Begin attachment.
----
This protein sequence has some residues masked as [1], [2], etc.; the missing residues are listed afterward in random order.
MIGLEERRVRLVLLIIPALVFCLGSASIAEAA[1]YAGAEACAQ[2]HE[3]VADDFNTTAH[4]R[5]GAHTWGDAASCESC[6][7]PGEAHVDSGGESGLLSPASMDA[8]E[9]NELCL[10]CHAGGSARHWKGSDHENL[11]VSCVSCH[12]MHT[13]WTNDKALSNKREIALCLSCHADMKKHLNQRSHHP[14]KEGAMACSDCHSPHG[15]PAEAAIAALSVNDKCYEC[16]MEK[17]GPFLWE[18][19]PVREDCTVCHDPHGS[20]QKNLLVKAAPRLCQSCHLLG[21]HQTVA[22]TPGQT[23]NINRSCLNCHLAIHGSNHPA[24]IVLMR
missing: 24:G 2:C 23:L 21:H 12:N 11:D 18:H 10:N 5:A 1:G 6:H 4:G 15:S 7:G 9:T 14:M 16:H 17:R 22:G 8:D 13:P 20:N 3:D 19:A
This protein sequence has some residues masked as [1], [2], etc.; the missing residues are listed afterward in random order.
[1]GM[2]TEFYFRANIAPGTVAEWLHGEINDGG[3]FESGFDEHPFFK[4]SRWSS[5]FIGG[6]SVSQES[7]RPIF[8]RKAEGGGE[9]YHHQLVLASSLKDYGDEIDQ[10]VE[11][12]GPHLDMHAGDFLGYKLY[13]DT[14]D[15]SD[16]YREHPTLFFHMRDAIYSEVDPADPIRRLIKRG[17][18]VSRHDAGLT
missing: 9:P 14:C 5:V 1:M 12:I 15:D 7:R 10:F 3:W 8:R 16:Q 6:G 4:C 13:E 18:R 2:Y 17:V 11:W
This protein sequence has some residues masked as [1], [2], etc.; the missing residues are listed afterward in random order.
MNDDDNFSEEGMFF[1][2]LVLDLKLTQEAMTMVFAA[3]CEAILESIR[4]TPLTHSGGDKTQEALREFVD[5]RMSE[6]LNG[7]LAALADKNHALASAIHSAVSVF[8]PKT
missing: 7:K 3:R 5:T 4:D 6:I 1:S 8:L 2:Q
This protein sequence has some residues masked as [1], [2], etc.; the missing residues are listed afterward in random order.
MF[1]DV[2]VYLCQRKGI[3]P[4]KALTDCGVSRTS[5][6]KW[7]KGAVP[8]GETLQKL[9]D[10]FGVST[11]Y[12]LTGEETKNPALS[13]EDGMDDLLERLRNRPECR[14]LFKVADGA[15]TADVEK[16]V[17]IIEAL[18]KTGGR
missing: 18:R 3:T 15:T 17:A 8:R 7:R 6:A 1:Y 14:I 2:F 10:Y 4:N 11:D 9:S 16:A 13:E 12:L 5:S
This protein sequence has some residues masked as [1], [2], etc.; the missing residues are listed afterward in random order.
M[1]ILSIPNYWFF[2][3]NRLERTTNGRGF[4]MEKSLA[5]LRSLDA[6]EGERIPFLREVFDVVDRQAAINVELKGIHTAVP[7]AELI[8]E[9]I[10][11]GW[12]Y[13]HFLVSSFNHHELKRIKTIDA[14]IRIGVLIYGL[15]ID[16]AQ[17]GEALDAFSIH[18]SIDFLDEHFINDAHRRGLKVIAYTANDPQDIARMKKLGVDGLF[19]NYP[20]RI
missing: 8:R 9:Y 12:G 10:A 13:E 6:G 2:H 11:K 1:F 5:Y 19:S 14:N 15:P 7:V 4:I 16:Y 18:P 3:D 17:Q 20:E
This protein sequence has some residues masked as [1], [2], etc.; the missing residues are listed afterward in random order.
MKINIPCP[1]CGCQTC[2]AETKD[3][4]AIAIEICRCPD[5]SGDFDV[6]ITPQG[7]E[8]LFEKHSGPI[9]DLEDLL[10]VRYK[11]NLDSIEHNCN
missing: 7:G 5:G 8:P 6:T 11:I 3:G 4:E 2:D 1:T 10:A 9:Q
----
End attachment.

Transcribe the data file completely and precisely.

This protein sequence has some residues masked as [1], [2], etc.; the missing residues are listed afterward in random order.
MIGLEERRVRLVLLIIPALVFCLGSASIAEAA[1]YAGAEACAQ[2]HE[3]VADDFNTTAH[4]R[5]GAHTWGDAASCESC[6][7]PGEAHVDSGGESGLLSPASMDA[8]E[9]NELCL[10]CHAGGSARHWKGSDHENL[11]VSCVSCH[12]MHT[13]WTNDKALSNKREIALCLSCHADMKKHLNQRSHHP[14]KEGAMACSDCHSPHG[15]PAEAAIAALSVNDKCYEC[16]MEK[17]GPFLWE[18][19]PVREDCTVCHDPHGS[20]QKNLLVKAAPRLCQSCHLLG[21]HQTVA[22]TPGQT[23]NINRSCLNCHLAIHGSNHPA[24]IVLMR
missing: 24:G 2:C 23:L 21:H 12:N 11:D 18:H 10:N 5:A 1:G 6:H 4:G 15:S 7:G 9:T 14:M 16:H 17:R 22:G 8:D 13:P 20:N 3:D 19:A
This protein sequence has some residues masked as [1], [2], etc.; the missing residues are listed afterward in random order.
[1]GM[2]TEFYFRANIAPGTVAEWLHGEINDGG[3]FESGFDEHPFFK[4]SRWSS[5]FIGG[6]SVSQES[7]RPIF[8]RKAEGGGE[9]YHHQLVLASSLKDYGDEIDQ[10]VE[11][12]GPHLDMHAGDFLGYKLY[13]DT[14]D[15]SD[16]YREHPTLFFHMRDAIYSEVDPADPIRRLIKRG[17][18]VSRHDAGLT
missing: 9:P 14:C 5:V 1:M 12:I 15:D 7:R 10:F 3:W 8:R 16:Q 6:G 4:C 13:E 18:R 2:Y 17:V 11:W
This protein sequence has some residues masked as [1], [2], etc.; the missing residues are listed afterward in random order.
MNDDDNFSEEGMFF[1][2]LVLDLKLTQEAMTMVFAA[3]CEAILESIR[4]TPLTHSGGDKTQEALREFVD[5]RMSE[6]LNG[7]LAALADKNHALASAIHSAVSVF[8]PKT
missing: 7:K 3:R 5:T 4:D 6:I 1:S 8:L 2:Q
This protein sequence has some residues masked as [1], [2], etc.; the missing residues are listed afterward in random order.
MF[1]DV[2]VYLCQRKGI[3]P[4]KALTDCGVSRTS[5][6]KW[7]KGAVP[8]GETLQKL[9]D[10]FGVST[11]Y[12]LTGEETKNPALS[13]EDGMDDLLERLRNRPECR[14]LFKVADGA[15]TADVEK[16]V[17]IIEAL[18]KTGGR
missing: 18:R 3:T 15:T 17:A 8:R 7:R 6:A 1:Y 14:I 2:F 10:Y 4:N 11:D 9:S 16:A 13:E 12:L 5:S
This protein sequence has some residues masked as [1], [2], etc.; the missing residues are listed afterward in random order.
M[1]ILSIPNYWFF[2][3]NRLERTTNGRGF[4]MEKSLA[5]LRSLDA[6]EGERIPFLREVFDVVDRQAAINVELKGIHTAVP[7]AELI[8]E[9]I[10][11]GW[12]Y[13]HFLVSSFNHHELKRIKTIDA[14]IRIGVLIYGL[15]ID[16]AQ[17]GEALDAFSIH[18]SIDFLDEHFINDAHRRGLKVIAYTANDPQDIARMKKLGVDGLF[19]NYP[20]RI
missing: 8:R 9:Y 12:G 10:A 13:E 6:G 2:H 11:K 1:F 5:Y 19:S 14:N 15:P 7:V 4:I 16:Y 18:P 3:D 17:Q 20:E
This protein sequence has some residues masked as [1], [2], etc.; the missing residues are listed afterward in random order.
MKINIPCP[1]CGCQTC[2]AETKD[3][4]AIAIEICRCPD[5]SGDFDV[6]ITPQG[7]E[8]LFEKHSGPI[9]DLEDLL[10]VRYK[11]NLDSIEHNCN
missing: 7:G 5:G 8:P 6:T 11:I 3:G 4:E 2:D 1:T 10:A 9:Q